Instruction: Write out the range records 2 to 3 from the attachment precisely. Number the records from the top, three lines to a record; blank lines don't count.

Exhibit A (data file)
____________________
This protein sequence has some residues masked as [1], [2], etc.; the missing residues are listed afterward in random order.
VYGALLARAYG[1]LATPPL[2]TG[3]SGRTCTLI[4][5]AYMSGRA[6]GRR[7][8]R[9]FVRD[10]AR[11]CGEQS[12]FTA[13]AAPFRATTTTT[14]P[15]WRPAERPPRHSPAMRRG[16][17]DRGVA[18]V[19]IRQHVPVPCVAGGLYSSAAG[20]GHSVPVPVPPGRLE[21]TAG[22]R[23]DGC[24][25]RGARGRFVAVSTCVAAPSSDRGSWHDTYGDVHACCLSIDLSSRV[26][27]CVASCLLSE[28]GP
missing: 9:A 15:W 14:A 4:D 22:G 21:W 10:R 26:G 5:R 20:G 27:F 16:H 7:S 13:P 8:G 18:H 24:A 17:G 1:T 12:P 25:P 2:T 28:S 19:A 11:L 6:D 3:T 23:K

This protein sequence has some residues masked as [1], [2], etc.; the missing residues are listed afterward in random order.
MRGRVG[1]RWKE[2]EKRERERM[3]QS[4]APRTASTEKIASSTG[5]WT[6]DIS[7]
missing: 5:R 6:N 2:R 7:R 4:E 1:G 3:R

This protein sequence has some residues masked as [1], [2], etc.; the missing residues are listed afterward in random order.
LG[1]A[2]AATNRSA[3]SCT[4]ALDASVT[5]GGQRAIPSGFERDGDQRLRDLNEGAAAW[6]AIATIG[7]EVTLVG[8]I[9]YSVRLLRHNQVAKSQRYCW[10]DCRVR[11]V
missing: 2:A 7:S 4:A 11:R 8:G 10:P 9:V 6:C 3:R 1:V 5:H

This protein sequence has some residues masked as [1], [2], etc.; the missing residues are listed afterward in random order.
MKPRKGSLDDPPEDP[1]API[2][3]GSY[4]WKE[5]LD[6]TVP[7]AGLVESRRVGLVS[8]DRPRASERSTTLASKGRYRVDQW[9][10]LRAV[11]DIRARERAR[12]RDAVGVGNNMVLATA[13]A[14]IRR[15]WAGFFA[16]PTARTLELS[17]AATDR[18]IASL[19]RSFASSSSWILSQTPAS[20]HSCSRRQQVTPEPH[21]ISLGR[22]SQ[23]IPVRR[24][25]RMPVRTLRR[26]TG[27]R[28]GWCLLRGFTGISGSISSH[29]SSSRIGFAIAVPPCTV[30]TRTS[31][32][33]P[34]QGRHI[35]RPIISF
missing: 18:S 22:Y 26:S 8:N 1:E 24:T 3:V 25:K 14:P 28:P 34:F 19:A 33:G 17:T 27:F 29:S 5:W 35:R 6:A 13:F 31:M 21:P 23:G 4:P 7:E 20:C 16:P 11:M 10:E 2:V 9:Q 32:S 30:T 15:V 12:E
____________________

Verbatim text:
This protein sequence has some residues masked as [1], [2], etc.; the missing residues are listed afterward in random order.
MRGRVG[1]RWKE[2]EKRERERM[3]QS[4]APRTASTEKIASSTG[5]WT[6]DIS[7]
missing: 5:R 6:N 2:R 7:R 4:E 1:G 3:R

This protein sequence has some residues masked as [1], [2], etc.; the missing residues are listed afterward in random order.
LG[1]A[2]AATNRSA[3]SCT[4]ALDASVT[5]GGQRAIPSGFERDGDQRLRDLNEGAAAW[6]AIATIG[7]EVTLVG[8]I[9]YSVRLLRHNQVAKSQRYCW[10]DCRVR[11]V
missing: 2:A 7:S 4:A 11:R 8:G 10:P 9:V 6:C 3:R 1:V 5:H